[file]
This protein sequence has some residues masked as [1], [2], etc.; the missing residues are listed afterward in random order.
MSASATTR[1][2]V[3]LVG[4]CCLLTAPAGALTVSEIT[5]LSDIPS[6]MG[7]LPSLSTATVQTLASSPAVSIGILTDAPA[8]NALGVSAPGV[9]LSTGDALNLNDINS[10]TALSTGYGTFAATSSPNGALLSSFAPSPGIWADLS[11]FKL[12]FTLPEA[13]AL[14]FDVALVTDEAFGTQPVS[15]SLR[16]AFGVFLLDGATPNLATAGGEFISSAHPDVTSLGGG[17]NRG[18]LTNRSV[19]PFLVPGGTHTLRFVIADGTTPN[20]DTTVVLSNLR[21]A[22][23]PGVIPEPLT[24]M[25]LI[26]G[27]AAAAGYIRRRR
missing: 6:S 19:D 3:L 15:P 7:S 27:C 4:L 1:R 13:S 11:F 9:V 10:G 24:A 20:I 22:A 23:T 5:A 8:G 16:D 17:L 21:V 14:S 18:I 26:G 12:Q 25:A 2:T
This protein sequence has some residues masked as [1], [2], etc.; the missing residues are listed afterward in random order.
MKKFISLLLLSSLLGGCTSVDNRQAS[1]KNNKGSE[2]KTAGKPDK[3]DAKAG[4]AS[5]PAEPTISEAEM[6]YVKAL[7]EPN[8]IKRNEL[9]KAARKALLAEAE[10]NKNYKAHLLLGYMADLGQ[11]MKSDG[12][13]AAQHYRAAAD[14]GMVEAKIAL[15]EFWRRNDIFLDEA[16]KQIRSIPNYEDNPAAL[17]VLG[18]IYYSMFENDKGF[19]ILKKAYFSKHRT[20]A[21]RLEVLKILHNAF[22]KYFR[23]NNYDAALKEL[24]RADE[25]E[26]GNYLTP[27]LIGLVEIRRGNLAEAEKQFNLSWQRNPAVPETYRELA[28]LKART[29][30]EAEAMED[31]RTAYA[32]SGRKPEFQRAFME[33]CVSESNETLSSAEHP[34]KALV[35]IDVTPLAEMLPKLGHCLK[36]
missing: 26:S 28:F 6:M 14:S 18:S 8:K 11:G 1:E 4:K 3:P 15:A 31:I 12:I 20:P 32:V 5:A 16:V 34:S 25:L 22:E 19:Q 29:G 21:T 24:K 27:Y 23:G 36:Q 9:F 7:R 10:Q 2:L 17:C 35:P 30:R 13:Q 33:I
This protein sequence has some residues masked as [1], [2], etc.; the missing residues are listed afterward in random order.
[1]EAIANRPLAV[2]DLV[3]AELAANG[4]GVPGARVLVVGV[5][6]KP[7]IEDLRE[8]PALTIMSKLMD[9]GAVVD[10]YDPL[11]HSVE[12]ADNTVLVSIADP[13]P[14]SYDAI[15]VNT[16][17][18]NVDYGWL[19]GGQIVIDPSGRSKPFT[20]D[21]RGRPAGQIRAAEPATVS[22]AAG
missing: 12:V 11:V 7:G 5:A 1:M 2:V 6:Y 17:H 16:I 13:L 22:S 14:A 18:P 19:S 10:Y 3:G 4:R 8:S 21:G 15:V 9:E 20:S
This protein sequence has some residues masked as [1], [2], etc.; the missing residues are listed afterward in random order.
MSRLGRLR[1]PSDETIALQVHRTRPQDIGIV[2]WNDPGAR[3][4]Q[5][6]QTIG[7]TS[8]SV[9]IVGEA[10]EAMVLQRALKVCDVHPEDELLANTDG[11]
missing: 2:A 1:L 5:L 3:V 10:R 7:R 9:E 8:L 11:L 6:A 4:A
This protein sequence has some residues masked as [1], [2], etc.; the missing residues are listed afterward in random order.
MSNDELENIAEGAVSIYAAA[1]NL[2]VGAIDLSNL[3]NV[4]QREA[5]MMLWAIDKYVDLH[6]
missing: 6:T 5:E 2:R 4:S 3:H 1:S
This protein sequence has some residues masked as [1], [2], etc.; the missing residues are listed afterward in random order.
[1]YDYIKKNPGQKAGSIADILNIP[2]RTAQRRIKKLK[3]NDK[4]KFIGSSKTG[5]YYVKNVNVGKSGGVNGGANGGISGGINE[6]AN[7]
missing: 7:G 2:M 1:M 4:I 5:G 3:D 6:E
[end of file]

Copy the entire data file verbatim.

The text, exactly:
This protein sequence has some residues masked as [1], [2], etc.; the missing residues are listed afterward in random order.
MSASATTR[1][2]V[3]LVG[4]CCLLTAPAGALTVSEIT[5]LSDIPS[6]MG[7]LPSLSTATVQTLASSPAVSIGILTDAPA[8]NALGVSAPGV[9]LSTGDALNLNDINS[10]TALSTGYGTFAATSSPNGALLSSFAPSPGIWADLS[11]FKL[12]FTLPEA[13]AL[14]FDVALVTDEAFGTQPVS[15]SLR[16]AFGVFLLDGATPNLATAGGEFISSAHPDVTSLGGG[17]NRG[18]LTNRSV[19]PFLVPGGTHTLRFVIADGTTPN[20]DTTVVLSNLR[21]A[22][23]PGVIPEPLT[24]M[25]LI[26]G[27]AAAAGYIRRRR
missing: 6:S 19:D 3:L 15:P 7:S 27:C 4:L 1:R 13:S 11:F 9:V 10:G 24:A 20:I 22:A 23:T 5:A 8:G 16:D 17:L 21:V 14:S 18:I 26:G 12:Q 25:A 2:T
This protein sequence has some residues masked as [1], [2], etc.; the missing residues are listed afterward in random order.
MKKFISLLLLSSLLGGCTSVDNRQAS[1]KNNKGSE[2]KTAGKPDK[3]DAKAG[4]AS[5]PAEPTISEAEM[6]YVKAL[7]EPN[8]IKRNEL[9]KAARKALLAEAE[10]NKNYKAHLLLGYMADLGQ[11]MKSDG[12][13]AAQHYRAAAD[14]GMVEAKIAL[15]EFWRRNDIFLDEA[16]KQIRSIPNYEDNPAAL[17]VLG[18]IYYSMFENDKGF[19]ILKKAYFSKHRT[20]A[21]RLEVLKILHNAF[22]KYFR[23]NNYDAALKEL[24]RADE[25]E[26]GNYLTP[27]LIGLVEIRRGNLAEAEKQFNLSWQRNPAVPETYRELA[28]LKART[29][30]EAEAMED[31]RTAYA[32]SGRKPEFQRAFME[33]CVSESNETLSSAEHP[34]KALV[35]IDVTPLAEMLPKLGHCLK[36]
missing: 26:S 28:F 6:M 14:S 18:S 8:K 11:G 1:E 4:K 3:P 15:A 31:I 12:I 20:P 32:V 5:A 16:V 34:S 25:L 22:E 19:Q 29:G 21:T 24:K 27:Y 23:G 36:Q 9:F 7:R 10:Q 2:L 17:C 35:P 30:R 13:Q 33:I
This protein sequence has some residues masked as [1], [2], etc.; the missing residues are listed afterward in random order.
[1]EAIANRPLAV[2]DLV[3]AELAANG[4]GVPGARVLVVGV[5][6]KP[7]IEDLRE[8]PALTIMSKLMD[9]GAVVD[10]YDPL[11]HSVE[12]ADNTVLVSIADP[13]P[14]SYDAI[15]VNT[16][17][18]NVDYGWL[19]GGQIVIDPSGRSKPFT[20]D[21]RGRPAGQIRAAEPATVS[22]AAG
missing: 12:V 11:V 7:G 5:A 1:M 2:V 6:Y 17:H 16:I 13:L 22:S 14:A 18:P 19:S 10:Y 3:G 4:R 8:S 21:G 15:V 9:E 20:S
This protein sequence has some residues masked as [1], [2], etc.; the missing residues are listed afterward in random order.
MSRLGRLR[1]PSDETIALQVHRTRPQDIGIV[2]WNDPGAR[3][4]Q[5][6]QTIG[7]TS[8]SV[9]IVGEA[10]EAMVLQRALKVCDVHPEDELLANTDG[11]
missing: 2:A 1:L 5:L 3:V 10:R 7:R 9:E 8:L 11:L 6:A 4:A
This protein sequence has some residues masked as [1], [2], etc.; the missing residues are listed afterward in random order.
MSNDELENIAEGAVSIYAAA[1]NL[2]VGAIDLSNL[3]NV[4]QREA[5]MMLWAIDKYVDLH[6]
missing: 6:T 5:E 2:R 4:S 3:H 1:S
This protein sequence has some residues masked as [1], [2], etc.; the missing residues are listed afterward in random order.
[1]YDYIKKNPGQKAGSIADILNIP[2]RTAQRRIKKLK[3]NDK[4]KFIGSSKTG[5]YYVKNVNVGKSGGVNGGANGGISGGINE[6]AN[7]
missing: 7:G 2:M 1:M 4:I 5:G 3:D 6:E